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First Place – Residential

Residenze Carlo Erba

Architects: Eisenman Architects,Degli Esposti Architetti, AZstudio

Design Team: Eisenman Architects,Degli Esposti Architetti, AZstudio


For a triangular site, this project seeks to create a distinctly contemporary apartment building, presenting itself as a current milestone in a genealogy of the Milanese house. Characterized by a peculiar S-form, it solves the issue of the street relationship, without a construction along the boundaries of the block, like three exceptional precedents: the Ca’ Brütta, the Casa Rustici, and the Corso Italia Complex.
The building is composed of a series of horizontal bands stacked with slight offsets that create four different layers in the nine-story body. The first three floors constitute a base course with travertine cladding and punched window openings, with inset balconies. The fourth floor, the piano nobile, is set back from both the face of the travertine base and the marble face above. The third layer, floors five-six, is articulated by enameled metal frames that create a horizontal band of golden rectangles running the length of the façade. These frames, and a giant order that embraces floor five to nine, are set forward of the actual west face of the building. On the east one, they excavate the mass of the building in a carving lattice. The topmost layer, floors seven-nine in a stepped profile, is a series of urban villas with large terraces.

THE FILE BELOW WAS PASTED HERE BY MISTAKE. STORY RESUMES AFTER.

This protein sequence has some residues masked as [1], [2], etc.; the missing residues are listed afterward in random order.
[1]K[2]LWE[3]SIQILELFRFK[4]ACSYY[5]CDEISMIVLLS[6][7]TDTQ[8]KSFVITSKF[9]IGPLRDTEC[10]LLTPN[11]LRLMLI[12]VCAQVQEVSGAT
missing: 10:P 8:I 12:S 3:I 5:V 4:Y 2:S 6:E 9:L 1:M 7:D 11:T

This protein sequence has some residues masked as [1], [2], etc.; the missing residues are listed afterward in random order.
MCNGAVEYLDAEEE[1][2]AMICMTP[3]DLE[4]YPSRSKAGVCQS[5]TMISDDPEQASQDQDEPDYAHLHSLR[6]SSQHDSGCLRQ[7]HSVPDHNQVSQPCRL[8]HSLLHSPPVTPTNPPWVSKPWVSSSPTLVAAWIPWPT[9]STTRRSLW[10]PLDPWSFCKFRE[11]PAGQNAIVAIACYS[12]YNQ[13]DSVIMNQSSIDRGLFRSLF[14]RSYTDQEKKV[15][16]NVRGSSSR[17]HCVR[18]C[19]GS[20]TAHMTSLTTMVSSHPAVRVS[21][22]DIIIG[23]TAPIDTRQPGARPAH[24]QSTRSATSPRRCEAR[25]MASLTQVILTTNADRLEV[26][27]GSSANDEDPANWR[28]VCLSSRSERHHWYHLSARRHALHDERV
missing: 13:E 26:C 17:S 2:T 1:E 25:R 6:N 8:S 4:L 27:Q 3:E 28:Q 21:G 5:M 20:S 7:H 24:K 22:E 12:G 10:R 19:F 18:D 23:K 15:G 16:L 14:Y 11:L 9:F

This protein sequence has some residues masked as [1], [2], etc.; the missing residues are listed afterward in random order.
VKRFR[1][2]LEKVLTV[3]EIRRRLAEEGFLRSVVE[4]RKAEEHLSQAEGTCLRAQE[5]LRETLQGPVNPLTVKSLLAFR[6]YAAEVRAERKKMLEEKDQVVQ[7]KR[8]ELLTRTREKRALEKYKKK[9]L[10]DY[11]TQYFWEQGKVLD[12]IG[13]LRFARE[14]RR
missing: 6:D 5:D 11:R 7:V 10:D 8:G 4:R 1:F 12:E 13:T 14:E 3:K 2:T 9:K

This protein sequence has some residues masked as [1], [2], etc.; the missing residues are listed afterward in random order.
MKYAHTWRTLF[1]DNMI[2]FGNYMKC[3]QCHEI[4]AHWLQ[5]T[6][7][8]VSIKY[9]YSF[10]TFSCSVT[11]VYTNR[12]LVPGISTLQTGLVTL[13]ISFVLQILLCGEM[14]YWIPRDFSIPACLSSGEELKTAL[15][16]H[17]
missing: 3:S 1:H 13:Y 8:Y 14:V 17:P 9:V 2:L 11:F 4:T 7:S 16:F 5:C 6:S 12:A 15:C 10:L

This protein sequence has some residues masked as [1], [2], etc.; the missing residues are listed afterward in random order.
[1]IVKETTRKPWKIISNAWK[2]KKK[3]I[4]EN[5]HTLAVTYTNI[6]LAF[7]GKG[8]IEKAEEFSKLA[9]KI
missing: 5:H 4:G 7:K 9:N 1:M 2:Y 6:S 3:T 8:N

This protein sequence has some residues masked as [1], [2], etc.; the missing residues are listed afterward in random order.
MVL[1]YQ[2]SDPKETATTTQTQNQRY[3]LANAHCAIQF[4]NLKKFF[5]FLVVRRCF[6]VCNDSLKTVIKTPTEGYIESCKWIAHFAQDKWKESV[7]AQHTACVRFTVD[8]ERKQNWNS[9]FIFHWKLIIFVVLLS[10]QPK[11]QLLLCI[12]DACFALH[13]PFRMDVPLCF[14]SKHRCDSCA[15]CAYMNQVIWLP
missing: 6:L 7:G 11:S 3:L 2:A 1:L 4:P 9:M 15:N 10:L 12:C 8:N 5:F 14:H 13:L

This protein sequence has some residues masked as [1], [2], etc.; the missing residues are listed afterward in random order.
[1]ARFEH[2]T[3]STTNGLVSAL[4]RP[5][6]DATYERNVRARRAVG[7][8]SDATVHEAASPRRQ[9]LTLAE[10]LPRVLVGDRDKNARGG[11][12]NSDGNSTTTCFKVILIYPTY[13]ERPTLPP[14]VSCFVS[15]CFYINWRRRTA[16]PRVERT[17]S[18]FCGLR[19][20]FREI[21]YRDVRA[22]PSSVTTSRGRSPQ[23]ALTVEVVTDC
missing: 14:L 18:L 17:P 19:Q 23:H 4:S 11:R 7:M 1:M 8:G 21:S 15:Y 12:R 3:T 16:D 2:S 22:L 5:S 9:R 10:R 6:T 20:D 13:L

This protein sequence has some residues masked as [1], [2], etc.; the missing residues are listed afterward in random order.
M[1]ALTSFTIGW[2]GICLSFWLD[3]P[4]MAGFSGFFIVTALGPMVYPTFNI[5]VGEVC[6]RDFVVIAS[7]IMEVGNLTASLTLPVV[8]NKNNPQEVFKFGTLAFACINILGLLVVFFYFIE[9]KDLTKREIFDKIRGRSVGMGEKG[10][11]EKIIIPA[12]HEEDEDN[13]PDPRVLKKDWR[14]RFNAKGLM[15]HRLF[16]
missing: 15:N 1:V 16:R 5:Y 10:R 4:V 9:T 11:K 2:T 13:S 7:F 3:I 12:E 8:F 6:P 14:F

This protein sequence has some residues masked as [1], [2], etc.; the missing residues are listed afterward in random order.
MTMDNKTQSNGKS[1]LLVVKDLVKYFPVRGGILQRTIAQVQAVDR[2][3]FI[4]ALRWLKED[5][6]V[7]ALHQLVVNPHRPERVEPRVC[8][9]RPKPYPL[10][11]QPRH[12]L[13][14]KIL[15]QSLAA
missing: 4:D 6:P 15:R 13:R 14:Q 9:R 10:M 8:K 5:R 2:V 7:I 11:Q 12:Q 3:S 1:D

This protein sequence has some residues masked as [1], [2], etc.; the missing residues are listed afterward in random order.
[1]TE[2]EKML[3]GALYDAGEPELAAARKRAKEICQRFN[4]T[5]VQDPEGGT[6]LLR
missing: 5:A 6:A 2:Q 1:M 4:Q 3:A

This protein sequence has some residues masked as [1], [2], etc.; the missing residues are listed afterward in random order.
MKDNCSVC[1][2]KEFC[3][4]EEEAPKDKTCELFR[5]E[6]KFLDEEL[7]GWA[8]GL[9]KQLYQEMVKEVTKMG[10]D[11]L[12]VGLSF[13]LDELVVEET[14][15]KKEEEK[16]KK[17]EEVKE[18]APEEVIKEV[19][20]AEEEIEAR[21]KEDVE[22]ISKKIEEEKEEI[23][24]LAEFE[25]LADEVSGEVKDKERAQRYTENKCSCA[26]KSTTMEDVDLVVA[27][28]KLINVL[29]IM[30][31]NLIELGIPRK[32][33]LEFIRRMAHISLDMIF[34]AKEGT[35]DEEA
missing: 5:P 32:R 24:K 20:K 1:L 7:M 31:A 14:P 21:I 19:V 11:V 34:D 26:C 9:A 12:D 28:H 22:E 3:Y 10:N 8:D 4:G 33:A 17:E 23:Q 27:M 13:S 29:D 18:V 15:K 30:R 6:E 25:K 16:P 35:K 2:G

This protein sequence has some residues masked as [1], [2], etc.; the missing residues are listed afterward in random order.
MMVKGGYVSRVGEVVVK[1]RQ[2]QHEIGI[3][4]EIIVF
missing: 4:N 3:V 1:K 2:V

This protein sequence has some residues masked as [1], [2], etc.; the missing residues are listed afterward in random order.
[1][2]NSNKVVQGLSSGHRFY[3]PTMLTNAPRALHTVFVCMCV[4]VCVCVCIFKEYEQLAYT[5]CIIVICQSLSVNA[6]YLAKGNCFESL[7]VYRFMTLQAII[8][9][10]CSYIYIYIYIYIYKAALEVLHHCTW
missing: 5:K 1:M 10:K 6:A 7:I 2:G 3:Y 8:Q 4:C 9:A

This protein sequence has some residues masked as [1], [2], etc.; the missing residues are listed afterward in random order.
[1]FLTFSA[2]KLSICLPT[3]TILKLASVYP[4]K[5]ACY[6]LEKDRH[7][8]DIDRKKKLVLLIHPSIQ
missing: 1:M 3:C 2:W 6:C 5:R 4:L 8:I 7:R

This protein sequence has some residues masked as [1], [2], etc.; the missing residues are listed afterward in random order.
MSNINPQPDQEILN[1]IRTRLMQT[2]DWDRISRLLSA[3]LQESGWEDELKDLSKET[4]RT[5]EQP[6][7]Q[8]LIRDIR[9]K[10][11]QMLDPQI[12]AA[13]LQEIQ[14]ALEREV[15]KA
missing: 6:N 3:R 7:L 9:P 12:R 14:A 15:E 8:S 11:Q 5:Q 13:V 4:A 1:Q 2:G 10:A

This project can be read from at least two analogous yet unequal positions. The first is an investigation on the permanence of a limit-of-beginning, intended as a unitary conception of a Platonic solid, although discussed through design operations, towards deformation and decomposition; and of a tension-at-the-limit, which is the modern language, whose new origins are explored through formal and automatic processes. The second position is the research of the feasibility of coexistence – within a single composition – of several motifs (both in the syntax and in an abstraction-materiality dichotomy), trying out alternative possibilities with respect to stable conventions that persist in architecture, like the concinnitas.

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